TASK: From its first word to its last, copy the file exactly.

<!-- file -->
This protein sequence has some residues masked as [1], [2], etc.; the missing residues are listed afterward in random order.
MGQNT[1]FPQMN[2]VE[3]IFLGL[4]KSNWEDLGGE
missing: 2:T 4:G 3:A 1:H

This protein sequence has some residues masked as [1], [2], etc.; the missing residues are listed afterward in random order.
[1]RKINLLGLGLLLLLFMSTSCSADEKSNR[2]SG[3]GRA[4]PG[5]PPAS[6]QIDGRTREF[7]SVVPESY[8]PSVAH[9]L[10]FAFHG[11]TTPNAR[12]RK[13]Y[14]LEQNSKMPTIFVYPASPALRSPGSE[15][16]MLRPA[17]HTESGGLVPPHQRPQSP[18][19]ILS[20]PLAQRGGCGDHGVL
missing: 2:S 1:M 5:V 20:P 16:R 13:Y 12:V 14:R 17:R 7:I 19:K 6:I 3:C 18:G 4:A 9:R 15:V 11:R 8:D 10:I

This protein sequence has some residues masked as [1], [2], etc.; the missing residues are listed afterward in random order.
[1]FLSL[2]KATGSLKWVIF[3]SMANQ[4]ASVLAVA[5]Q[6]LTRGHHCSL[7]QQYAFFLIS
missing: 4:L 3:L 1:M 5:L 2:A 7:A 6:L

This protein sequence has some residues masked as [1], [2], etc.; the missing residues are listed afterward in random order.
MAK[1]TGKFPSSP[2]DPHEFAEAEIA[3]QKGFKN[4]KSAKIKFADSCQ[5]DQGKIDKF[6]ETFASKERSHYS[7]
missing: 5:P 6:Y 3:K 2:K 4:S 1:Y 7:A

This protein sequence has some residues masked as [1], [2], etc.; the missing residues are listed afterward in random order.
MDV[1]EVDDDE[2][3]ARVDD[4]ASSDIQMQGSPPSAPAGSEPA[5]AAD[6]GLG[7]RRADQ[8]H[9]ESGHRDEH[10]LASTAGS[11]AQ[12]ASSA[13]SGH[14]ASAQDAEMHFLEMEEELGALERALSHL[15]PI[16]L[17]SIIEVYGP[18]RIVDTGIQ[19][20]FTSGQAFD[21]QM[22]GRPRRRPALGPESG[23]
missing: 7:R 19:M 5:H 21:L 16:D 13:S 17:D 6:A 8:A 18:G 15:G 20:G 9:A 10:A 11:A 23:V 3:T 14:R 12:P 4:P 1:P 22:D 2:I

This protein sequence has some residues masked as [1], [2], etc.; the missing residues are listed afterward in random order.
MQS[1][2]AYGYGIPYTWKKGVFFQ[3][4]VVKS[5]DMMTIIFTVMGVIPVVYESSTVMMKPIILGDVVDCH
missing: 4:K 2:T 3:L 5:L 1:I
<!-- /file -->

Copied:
This protein sequence has some residues masked as [1], [2], etc.; the missing residues are listed afterward in random order.
MGQNT[1]FPQMN[2]VE[3]IFLGL[4]KSNWEDLGGE
missing: 2:T 4:G 3:A 1:H

This protein sequence has some residues masked as [1], [2], etc.; the missing residues are listed afterward in random order.
[1]RKINLLGLGLLLLLFMSTSCSADEKSNR[2]SG[3]GRA[4]PG[5]PPAS[6]QIDGRTREF[7]SVVPESY[8]PSVAH[9]L[10]FAFHG[11]TTPNAR[12]RK[13]Y[14]LEQNSKMPTIFVYPASPALRSPGSE[15][16]MLRPA[17]HTESGGLVPPHQRPQSP[18][19]ILS[20]PLAQRGGCGDHGVL
missing: 2:S 1:M 5:V 20:P 16:R 13:Y 12:V 14:R 17:R 7:I 19:K 6:I 3:C 18:G 4:A 9:R 15:V 11:R 8:D 10:I

This protein sequence has some residues masked as [1], [2], etc.; the missing residues are listed afterward in random order.
[1]FLSL[2]KATGSLKWVIF[3]SMANQ[4]ASVLAVA[5]Q[6]LTRGHHCSL[7]QQYAFFLIS
missing: 4:L 3:L 1:M 5:L 2:A 7:A 6:L

This protein sequence has some residues masked as [1], [2], etc.; the missing residues are listed afterward in random order.
MAK[1]TGKFPSSP[2]DPHEFAEAEIA[3]QKGFKN[4]KSAKIKFADSCQ[5]DQGKIDKF[6]ETFASKERSHYS[7]
missing: 5:P 6:Y 3:K 2:K 4:S 1:Y 7:A

This protein sequence has some residues masked as [1], [2], etc.; the missing residues are listed afterward in random order.
MDV[1]EVDDDE[2][3]ARVDD[4]ASSDIQMQGSPPSAPAGSEPA[5]AAD[6]GLG[7]RRADQ[8]H[9]ESGHRDEH[10]LASTAGS[11]AQ[12]ASSA[13]SGH[14]ASAQDAEMHFLEMEEELGALERALSHL[15]PI[16]L[17]SIIEVYGP[18]RIVDTGIQ[19][20]FTSGQAFD[21]QM[22]GRPRRRPALGPESG[23]
missing: 7:R 19:M 5:H 21:L 16:D 13:S 17:D 6:A 8:A 18:G 15:G 20:G 9:A 10:A 11:A 23:V 3:T 14:R 12:P 4:P 1:P 22:D 2:I

This protein sequence has some residues masked as [1], [2], etc.; the missing residues are listed afterward in random order.
MQS[1][2]AYGYGIPYTWKKGVFFQ[3][4]VVKS[5]DMMTIIFTVMGVIPVVYESSTVMMKPIILGDVVDCH
missing: 4:K 2:T 3:L 5:L 1:I